– In 2008, Dmitry Rybolovlev, a Russian billionaire, paid Trump $95 million for the massive Maison de L’Amitie estate in Palm Beach, Florida. Trump had purchased the mansion through a bankruptcy auction in 2004 for $41 million. Though the deed said it was sold to County Road Property LLC, Rybolovlev’s real estate agent confirmed that the company was just a front for the billionaire. The broker who gave Rybolovlev a tour said “he bought it and never lived in it.” Although on the surface, this deal could be seen as a hidden payment to Trump, the Russian billionaire has been known to splurge (his 22-year-old daughter bought a New York City apartment for $88 million) and has reason to hide his money (in May 2015, he lost $4.8 billion to his wife in a divorce settlement, of which he got $4 billion back on appeal a year later).
– Aras Agalarov, another Russian billionaire, paid $20 million to bring Trump’s Miss Universe Pageant to his Crocus City Hall venue just outside Moscow in 2013. Trump traded fawning tweets with Agalarov’s son, Emin, and appeared in a video filmed by him after the pageant.
– Tevfik Arif, a Kazakh-born former Soviet official, founded the Bayrock Group, which partnered with Trump to build Trump SoHo Hotel in 2010 and other properties. Two years later, Arif was charged, and later acquitted in a Turkish court, for running a prostitution ring on a yacht. During the development of the Trump properties, Bayrock listed Patokh Chodiev, Alijan Ibragimov, and Alexander Machkevich as strategic partners — a trio of Kazakh billionaires with alleged connections to Russian organized crime.
– Bayrock’s managing director, Russian-born Felix Sater, is a Russian-mob connected criminal who “served a year in prison for stabbing a man in the face with a margarita glass during a bar fight, pleaded guilty to racketeering as part of a mafia-driven ‘pump-and-dump’ stock fraud and then escaped jail time by becoming a highly valued government informant.” Sater has claimed to be Trump’s representative in Russia and “billed himself as a senior Trump adviser, with an office in Trump Tower.”
– Dmytro Firtash, a Ukrainian billionaire, is hiding from U.S. extradition in Austria. Firtash, who has well-documented connections to Manafort, was indicted by a federal grand jury for “masterminding an international titanium-mining racket.”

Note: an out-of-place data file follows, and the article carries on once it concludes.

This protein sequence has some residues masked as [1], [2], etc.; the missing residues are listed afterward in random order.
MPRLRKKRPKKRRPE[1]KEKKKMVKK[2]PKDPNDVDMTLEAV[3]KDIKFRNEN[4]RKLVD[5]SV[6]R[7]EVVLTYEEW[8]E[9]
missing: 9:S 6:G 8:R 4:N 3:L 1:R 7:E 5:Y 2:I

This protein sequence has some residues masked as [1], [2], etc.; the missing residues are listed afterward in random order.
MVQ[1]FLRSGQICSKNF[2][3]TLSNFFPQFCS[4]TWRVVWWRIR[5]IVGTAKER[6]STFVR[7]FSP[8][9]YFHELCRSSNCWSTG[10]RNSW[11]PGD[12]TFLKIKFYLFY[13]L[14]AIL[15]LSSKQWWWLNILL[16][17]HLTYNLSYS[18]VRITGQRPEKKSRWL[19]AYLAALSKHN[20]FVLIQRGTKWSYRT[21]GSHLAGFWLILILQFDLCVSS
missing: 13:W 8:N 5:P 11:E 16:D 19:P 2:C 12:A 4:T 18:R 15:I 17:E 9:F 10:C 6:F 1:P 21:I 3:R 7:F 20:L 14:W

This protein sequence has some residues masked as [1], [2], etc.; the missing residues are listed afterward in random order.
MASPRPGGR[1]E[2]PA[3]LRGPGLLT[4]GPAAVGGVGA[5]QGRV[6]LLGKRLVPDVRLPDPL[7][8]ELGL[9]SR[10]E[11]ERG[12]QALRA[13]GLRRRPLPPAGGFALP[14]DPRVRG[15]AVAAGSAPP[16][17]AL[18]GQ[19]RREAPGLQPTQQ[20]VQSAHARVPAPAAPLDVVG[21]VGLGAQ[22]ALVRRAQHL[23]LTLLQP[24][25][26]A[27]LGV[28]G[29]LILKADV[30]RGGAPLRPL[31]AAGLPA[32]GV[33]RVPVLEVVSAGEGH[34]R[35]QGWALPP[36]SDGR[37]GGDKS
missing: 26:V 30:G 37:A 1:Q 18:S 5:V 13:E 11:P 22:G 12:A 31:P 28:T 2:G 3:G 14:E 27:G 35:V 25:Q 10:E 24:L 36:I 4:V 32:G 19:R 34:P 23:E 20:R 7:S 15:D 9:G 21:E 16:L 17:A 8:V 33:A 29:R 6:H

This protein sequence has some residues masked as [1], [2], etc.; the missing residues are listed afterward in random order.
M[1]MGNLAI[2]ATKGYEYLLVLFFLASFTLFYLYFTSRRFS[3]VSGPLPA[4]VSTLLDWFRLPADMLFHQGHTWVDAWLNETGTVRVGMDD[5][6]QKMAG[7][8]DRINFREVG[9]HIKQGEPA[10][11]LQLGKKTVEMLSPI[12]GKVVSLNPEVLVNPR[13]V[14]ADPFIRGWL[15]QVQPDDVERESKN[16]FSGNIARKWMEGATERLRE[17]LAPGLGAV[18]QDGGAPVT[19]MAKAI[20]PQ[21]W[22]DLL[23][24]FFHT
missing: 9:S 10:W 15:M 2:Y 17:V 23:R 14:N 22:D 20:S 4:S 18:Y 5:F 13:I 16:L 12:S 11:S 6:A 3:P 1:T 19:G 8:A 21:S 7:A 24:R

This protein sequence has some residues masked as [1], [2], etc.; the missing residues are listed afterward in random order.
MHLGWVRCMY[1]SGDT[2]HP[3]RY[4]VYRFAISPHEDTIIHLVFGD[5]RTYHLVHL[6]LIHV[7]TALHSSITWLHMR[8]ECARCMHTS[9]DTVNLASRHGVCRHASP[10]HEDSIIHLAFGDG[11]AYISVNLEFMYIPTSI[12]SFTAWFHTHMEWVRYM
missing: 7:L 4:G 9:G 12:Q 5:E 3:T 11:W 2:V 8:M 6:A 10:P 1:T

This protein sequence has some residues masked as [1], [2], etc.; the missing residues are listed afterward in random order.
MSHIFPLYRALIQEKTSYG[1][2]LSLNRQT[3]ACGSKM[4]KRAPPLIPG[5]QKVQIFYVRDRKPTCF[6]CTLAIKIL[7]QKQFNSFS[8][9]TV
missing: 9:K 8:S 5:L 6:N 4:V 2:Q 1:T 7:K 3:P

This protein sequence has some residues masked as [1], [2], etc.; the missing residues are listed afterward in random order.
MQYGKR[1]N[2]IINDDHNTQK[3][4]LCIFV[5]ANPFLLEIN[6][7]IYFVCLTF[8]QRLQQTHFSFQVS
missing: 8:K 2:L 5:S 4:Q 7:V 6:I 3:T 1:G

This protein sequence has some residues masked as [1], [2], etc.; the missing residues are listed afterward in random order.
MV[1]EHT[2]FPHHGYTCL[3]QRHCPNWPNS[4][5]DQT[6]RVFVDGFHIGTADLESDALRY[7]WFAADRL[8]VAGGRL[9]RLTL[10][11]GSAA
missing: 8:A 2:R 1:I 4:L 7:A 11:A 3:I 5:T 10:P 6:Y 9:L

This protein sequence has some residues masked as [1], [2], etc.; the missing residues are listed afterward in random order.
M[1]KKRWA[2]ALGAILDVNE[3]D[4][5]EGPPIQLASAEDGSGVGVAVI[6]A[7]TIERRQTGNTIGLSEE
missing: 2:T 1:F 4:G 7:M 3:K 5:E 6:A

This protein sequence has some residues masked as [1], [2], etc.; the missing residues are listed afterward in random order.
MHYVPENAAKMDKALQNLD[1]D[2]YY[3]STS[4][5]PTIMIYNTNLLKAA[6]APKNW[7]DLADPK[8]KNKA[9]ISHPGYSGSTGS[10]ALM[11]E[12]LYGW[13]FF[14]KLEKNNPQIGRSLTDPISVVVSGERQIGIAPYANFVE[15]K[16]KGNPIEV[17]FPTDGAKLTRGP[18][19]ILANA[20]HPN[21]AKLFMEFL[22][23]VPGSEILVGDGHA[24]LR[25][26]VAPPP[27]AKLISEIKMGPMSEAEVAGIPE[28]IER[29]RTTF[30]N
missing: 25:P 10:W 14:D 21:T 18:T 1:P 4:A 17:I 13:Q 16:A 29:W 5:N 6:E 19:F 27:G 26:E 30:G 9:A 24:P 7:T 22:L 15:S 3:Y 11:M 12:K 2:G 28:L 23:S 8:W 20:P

– Sergei Millian is president of the Russian-American Chamber of Commerce in the USA (RACC), a small organization based out of Millian’s apartment that advocates for improved commercial connections between the two countries. Millian says he signed a contract with Trump after meeting him in 2007 to promote Trump’s real estate projects in Russia. A Financial Times investigation into Millian revealed his connection to “Rossotrudnichestvo, a Russian government organization that promotes Russian culture abroad…[which] was under investigation by the FBI for using junkets to recruit American assets for Russian intelligence.”
– Semion Mogilevich, a Russian mob boss, is one of the most powerful criminal leaders in the world. Only recently was he removed from the FBI’s top-ten most-wanted list for masterminding a fraudulent stock scam. He’s believed to “be involved in weapons trafficking, contract murders, extortion, drug trafficking, and prostitution on an international scale.” Mogilevich allegedly gave Dmytro Firtash his start, a Ukrainian billionaire closely connected to Manafort and on the run from a U.S. federal indictment.
These are just the known connections between the Trump administration and Russia. This list doesn’t include bombshell revelations in the Russian dossier compiled by former British spy Christoper Steele, which is now gaining credibility as more of its details are found to be true, in addition to the fact that his apparent source, Oleg Erovinkin, an ex-KGB officer, was found dead in the back seat of his car three weeks after Buzzfeed first released the dossier.
What emerges from these disparate details is a shadowy world of competing business interests, shady criminal characters, and unchecked and unaccounted for conflicts of interest. Each piece individually may not amount to much. But group it altogether and, at the very least, you have a veritable nesting doll of conflicting interests and intrigue. With Trump still refusing to release his taxes — which, with all the above connections makes him look more suspicious —the criminal speculation will only grow. Do svidaniya! Until next time.